Next week’s federal budget will include the second phase of the government’s planned reforms to company tax rates, however, some $13 billion worth of “zombie” saving measures will likely be dropped.
Fairfax reports Treasurer Scott Morrison has indicated the 2017 federal budget will not contain approximately $13 billion of saving measures that were first announced in the 2014 budget but which the Coalition has been unable to pass through the Parliament.
The government will not proceed with the proposed cuts to welfare and education in order to safeguard Australia’s AAA credit rating, according to Fairfax.
However, the government is expected to recover some of the savings through alternative means, including the $2.3 billion worth of welfare changes passed by the Senate in March, and its $2.8 billion higher education changes.
“It is important the budget is a credible document, a practical document, it’s a document that can be put forward with confidence to the Australian Parliament for support,” Morrison said in reference to the nation’s credit rating.
The policies expected to be shelved by the government include previous plans to deregulate university fees, abolish end-of-year payments for the Family Tax Benefits scheme and extend how long the unemployed would have to wait to receive welfare payments.
Speaking to the media on Monday, Prime Minister Malcolm Turnbull said the government is committed to being able to deliver Australia’s AAA credit rating, which means showing that it can get its policies through Parliament.
“It is important not just because of …what it means for the cost of the government’s borrowing but Australia’s AAA credit rating affects every other borrower in Australia,” Turnbull said.
“So it is a very important … financial credential to maintain.
“The skepticism that the ratings agencies have shown in the past — or their concern is probably a better word to use — their concern has been that the government will not be able to achieve its goals because of opposition in the Senate.
“So our commitment is to ensure that we are able to deliver that AAA rating. But we call on the other parties, particularly the Labor Party, to support us in bringing the budget back into balance. It is a responsibility that weighs heavily on the shoulders of every single member of the house and the Senate, regardless of their party.”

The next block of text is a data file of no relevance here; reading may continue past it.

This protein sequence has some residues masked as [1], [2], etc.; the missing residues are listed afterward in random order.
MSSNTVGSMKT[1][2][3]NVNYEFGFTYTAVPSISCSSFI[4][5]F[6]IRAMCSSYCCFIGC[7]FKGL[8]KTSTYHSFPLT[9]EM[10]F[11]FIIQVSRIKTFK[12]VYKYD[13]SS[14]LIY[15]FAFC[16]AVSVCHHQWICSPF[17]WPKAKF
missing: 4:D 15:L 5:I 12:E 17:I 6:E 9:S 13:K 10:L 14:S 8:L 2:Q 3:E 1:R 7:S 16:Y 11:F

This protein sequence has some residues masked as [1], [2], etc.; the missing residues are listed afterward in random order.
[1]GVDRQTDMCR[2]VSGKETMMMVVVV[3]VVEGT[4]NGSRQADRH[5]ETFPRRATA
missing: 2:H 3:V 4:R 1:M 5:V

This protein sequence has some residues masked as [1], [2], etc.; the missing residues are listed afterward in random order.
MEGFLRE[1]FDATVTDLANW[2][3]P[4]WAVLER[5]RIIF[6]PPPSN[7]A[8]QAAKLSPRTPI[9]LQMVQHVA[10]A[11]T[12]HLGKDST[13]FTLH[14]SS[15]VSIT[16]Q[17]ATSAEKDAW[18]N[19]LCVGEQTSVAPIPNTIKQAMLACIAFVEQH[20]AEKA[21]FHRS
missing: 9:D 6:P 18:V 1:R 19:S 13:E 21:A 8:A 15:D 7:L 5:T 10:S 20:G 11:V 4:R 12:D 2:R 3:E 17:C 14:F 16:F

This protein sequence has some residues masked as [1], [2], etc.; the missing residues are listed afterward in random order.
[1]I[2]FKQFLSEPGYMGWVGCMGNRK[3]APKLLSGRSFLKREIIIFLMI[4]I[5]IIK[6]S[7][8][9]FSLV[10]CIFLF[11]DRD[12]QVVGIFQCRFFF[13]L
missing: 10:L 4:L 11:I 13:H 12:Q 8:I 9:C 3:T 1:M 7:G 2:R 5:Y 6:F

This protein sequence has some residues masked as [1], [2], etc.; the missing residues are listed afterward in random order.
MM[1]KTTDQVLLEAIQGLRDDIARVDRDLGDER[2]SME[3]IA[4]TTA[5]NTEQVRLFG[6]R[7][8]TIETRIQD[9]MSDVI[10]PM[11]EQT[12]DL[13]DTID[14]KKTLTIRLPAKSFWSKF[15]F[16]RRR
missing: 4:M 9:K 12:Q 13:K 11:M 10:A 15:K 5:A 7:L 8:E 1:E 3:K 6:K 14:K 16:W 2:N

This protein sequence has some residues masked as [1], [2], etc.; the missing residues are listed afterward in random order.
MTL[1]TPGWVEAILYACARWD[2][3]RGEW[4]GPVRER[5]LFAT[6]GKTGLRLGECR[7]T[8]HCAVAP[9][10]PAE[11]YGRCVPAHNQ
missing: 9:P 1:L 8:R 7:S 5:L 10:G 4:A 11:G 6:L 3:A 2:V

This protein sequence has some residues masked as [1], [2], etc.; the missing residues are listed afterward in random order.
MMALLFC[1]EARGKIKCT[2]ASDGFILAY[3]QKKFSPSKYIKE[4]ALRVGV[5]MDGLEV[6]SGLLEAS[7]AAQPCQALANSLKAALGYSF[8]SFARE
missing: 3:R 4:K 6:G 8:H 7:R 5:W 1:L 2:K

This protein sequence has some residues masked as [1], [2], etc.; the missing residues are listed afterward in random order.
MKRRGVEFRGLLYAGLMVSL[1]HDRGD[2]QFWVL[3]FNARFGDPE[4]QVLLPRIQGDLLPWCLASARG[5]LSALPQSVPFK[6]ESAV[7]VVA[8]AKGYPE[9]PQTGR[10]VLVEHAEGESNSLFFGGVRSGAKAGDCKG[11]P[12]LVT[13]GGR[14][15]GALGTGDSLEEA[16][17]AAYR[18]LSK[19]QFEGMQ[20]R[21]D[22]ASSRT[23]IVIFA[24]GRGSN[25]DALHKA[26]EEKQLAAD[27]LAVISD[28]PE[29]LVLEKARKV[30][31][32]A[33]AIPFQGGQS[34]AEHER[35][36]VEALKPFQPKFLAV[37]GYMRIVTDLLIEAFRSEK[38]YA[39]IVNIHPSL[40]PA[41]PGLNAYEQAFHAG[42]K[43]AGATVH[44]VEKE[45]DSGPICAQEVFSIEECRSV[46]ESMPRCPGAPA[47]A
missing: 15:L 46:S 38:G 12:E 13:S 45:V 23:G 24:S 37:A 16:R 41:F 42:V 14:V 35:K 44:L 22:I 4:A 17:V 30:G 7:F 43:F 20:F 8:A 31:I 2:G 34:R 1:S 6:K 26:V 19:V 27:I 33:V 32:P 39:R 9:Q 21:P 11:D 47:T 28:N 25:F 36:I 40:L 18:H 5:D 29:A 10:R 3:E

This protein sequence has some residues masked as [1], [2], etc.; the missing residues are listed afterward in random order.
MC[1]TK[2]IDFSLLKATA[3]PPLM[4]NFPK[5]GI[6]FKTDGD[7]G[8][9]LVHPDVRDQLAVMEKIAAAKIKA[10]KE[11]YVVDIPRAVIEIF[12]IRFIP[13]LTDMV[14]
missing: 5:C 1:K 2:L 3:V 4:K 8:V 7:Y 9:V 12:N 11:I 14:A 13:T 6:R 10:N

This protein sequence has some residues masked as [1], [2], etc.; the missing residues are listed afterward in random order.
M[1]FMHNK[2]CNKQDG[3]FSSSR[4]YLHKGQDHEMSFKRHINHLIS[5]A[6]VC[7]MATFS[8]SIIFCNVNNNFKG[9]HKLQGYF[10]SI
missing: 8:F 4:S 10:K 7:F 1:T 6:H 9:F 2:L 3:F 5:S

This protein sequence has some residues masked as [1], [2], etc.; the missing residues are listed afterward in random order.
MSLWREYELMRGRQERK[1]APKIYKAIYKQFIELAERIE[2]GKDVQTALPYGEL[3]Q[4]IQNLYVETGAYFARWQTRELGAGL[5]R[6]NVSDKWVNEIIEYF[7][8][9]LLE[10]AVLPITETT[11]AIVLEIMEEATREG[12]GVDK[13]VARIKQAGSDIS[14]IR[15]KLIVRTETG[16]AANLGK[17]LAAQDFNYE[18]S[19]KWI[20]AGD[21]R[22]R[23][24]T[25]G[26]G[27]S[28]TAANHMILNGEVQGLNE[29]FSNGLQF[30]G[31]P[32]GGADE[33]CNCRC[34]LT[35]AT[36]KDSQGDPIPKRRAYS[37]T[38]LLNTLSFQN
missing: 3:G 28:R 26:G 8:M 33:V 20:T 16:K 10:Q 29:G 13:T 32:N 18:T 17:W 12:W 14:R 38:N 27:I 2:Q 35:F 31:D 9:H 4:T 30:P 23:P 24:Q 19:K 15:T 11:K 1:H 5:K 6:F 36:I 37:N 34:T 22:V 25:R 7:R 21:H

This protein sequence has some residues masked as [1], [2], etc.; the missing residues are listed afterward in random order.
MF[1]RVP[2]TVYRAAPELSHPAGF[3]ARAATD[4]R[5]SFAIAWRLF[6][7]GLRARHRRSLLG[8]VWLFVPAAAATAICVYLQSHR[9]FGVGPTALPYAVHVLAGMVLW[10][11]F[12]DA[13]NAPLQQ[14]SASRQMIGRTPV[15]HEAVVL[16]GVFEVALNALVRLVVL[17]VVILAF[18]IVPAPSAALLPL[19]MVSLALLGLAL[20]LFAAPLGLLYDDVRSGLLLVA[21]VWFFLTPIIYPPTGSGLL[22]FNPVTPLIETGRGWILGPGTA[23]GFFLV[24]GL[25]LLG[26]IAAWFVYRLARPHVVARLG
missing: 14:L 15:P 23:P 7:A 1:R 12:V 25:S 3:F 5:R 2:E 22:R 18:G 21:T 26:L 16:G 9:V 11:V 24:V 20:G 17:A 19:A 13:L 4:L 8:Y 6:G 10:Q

Company tax cuts still a priority
However, business operators can expect to see further company tax cuts included in this year’s budget, with Morrison confirming last week the government’s plans to push ahead with the remaining parts of its 10-year plan to give tax relief to all businesses.
In March, the government secured the first phase of the plan, having won Senate approval for company tax cuts for businesses with annual turnover of up to $50 million.
When the Parliament resumes for the budget on May 9, Morrison said the government will re-introduce the rest of its tax reform plan, which would cut the company tax rate for companies with more than $50 million in annual revenue.
“Failure to maintain our tax competitiveness will cost jobs and see investment go offshore,” he said in a statement.
“A lower company tax rate for all companies will raise the attractiveness of Australian investments. More business investment, such as upgrades to machinery and business expansions, would make Australian workers more productive and generate increases in real wages.”
While small business groups have welcomed the change in corporate tax rates for SMEs and associated tax concessions, results from a KPMG pre-budget survey, published today, show some operators believe tax cuts need to go even further for the small end of town.
Of the 2000 KPMG Enterprise clients surveyed, 40% of those who responded said the government’s small business tax cuts won’t make a difference to their business, and 24% said further cuts are needed.
The business owners surveyed said Australia’s tax system overall needs to be simplified, with 40% saying they would like to see state-based taxes better aligned or replaced by broader-based federal taxes.
More than half of those surveyed indicated they would be willing to support an increase to the rate of the goods and services tax (GST) if that money was spent on income tax cuts to promote spending or on infrastructure.